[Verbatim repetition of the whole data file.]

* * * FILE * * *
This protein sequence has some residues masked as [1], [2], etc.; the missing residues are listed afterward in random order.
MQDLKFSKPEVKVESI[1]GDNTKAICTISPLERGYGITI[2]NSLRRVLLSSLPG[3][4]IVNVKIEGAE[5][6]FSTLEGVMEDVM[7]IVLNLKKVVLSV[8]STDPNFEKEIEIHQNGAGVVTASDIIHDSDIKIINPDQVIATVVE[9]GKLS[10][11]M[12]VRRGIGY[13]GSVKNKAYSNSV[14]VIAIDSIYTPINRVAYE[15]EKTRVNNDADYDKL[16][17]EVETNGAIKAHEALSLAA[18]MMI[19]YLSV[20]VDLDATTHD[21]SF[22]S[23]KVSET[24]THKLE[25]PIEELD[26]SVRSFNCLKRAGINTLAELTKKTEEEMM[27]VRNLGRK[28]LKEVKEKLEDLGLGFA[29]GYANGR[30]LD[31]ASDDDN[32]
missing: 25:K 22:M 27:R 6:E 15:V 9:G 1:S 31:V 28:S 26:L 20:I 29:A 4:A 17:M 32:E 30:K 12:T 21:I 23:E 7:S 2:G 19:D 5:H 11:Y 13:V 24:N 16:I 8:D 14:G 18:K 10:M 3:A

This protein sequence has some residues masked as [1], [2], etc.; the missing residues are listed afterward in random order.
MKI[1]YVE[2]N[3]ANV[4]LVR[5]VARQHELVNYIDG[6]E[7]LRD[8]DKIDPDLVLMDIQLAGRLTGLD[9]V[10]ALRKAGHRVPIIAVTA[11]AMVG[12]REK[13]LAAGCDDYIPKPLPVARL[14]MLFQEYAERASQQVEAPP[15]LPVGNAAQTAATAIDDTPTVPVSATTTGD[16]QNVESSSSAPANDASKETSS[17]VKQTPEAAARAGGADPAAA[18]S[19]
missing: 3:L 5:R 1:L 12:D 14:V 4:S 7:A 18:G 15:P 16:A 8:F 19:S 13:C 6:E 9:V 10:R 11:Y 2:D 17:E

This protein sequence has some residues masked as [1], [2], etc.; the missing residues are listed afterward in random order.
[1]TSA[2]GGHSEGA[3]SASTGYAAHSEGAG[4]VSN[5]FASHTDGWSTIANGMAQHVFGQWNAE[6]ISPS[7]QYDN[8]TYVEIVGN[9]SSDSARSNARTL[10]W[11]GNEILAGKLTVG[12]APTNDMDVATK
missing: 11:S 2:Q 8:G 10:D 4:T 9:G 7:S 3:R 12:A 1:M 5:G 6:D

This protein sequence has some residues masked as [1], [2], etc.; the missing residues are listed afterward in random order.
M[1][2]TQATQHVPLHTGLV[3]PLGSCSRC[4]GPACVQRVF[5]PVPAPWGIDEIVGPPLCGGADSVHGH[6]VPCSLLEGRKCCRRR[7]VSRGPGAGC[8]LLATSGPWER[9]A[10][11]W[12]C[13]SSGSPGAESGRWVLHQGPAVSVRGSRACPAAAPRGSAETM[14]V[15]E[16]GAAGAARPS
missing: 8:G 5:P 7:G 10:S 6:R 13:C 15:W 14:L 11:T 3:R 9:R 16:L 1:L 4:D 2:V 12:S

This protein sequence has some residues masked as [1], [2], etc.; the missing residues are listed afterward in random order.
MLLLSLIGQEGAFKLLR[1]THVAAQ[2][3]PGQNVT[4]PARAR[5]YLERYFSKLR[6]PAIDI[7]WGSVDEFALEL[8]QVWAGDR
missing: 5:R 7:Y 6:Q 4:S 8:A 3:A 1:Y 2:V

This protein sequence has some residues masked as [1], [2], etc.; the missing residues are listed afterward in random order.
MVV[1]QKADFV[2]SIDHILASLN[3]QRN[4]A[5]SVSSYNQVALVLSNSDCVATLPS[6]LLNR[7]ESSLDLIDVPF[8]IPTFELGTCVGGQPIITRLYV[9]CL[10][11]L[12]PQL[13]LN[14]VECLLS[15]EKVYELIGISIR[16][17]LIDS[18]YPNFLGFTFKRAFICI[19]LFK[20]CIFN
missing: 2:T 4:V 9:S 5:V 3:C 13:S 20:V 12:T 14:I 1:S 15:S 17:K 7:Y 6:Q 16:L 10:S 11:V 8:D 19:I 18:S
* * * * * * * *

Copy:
This protein sequence has some residues masked as [1], [2], etc.; the missing residues are listed afterward in random order.
MQDLKFSKPEVKVESI[1]GDNTKAICTISPLERGYGITI[2]NSLRRVLLSSLPG[3][4]IVNVKIEGAE[5][6]FSTLEGVMEDVM[7]IVLNLKKVVLSV[8]STDPNFEKEIEIHQNGAGVVTASDIIHDSDIKIINPDQVIATVVE[9]GKLS[10][11]M[12]VRRGIGY[13]GSVKNKAYSNSV[14]VIAIDSIYTPINRVAYE[15]EKTRVNNDADYDKL[16][17]EVETNGAIKAHEALSLAA[18]MMI[19]YLSV[20]VDLDATTHD[21]SF[22]S[23]KVSET[24]THKLE[25]PIEELD[26]SVRSFNCLKRAGINTLAELTKKTEEEMM[27]VRNLGRK[28]LKEVKEKLEDLGLGFA[29]GYANGR[30]LD[31]ASDDDN[32]
missing: 25:K 22:M 27:R 6:E 15:V 9:G 1:S 31:V 28:S 26:L 20:I 29:A 4:A 17:M 32:E 30:K 12:T 21:I 23:E 7:S 2:G 19:D 5:H 11:Y 13:V 24:N 16:I 8:D 14:G 18:K 10:M 3:A

This protein sequence has some residues masked as [1], [2], etc.; the missing residues are listed afterward in random order.
MKI[1]YVE[2]N[3]ANV[4]LVR[5]VARQHELVNYIDG[6]E[7]LRD[8]DKIDPDLVLMDIQLAGRLTGLD[9]V[10]ALRKAGHRVPIIAVTA[11]AMVG[12]REK[13]LAAGCDDYIPKPLPVARL[14]MLFQEYAERASQQVEAPP[15]LPVGNAAQTAATAIDDTPTVPVSATTTGD[16]QNVESSSSAPANDASKETSS[17]VKQTPEAAARAGGADPAAA[18]S[19]
missing: 3:L 5:R 1:L 12:D 14:V 4:S 7:A 18:G 15:P 16:A 8:F 19:S 13:C 6:E 9:V 10:R 11:Y 2:D 17:E

This protein sequence has some residues masked as [1], [2], etc.; the missing residues are listed afterward in random order.
[1]TSA[2]GGHSEGA[3]SASTGYAAHSEGAG[4]VSN[5]FASHTDGWSTIANGMAQHVFGQWNAE[6]ISPS[7]QYDN[8]TYVEIVGN[9]SSDSARSNARTL[10]W[11]GNEILAGKLTVG[12]APTNDMDVATK
missing: 11:S 2:Q 8:G 10:D 4:T 9:G 7:S 3:R 12:A 1:M 5:G 6:D

This protein sequence has some residues masked as [1], [2], etc.; the missing residues are listed afterward in random order.
M[1][2]TQATQHVPLHTGLV[3]PLGSCSRC[4]GPACVQRVF[5]PVPAPWGIDEIVGPPLCGGADSVHGH[6]VPCSLLEGRKCCRRR[7]VSRGPGAGC[8]LLATSGPWER[9]A[10][11]W[12]C[13]SSGSPGAESGRWVLHQGPAVSVRGSRACPAAAPRGSAETM[14]V[15]E[16]GAAGAARPS
missing: 8:G 5:P 7:G 10:S 6:R 13:C 15:W 14:L 11:T 3:R 9:R 16:L 1:L 4:D 2:V 12:S

This protein sequence has some residues masked as [1], [2], etc.; the missing residues are listed afterward in random order.
MLLLSLIGQEGAFKLLR[1]THVAAQ[2][3]PGQNVT[4]PARAR[5]YLERYFSKLR[6]PAIDI[7]WGSVDEFALEL[8]QVWAGDR
missing: 5:R 7:Y 6:Q 4:S 8:A 3:A 1:Y 2:V

This protein sequence has some residues masked as [1], [2], etc.; the missing residues are listed afterward in random order.
MVV[1]QKADFV[2]SIDHILASLN[3]QRN[4]A[5]SVSSYNQVALVLSNSDCVATLPS[6]LLNR[7]ESSLDLIDVPF[8]IPTFELGTCVGGQPIITRLYV[9]CL[10][11]L[12]PQL[13]LN[14]VECLLS[15]EKVYELIGISIR[16][17]LIDS[18]YPNFLGFTFKRAFICI[19]LFK[20]CIFN
missing: 2:T 4:V 9:S 5:V 3:C 13:S 20:V 12:T 14:I 1:S 15:S 17:K 7:Y 6:Q 16:L 10:S 11:V 8:D 19:I 18:S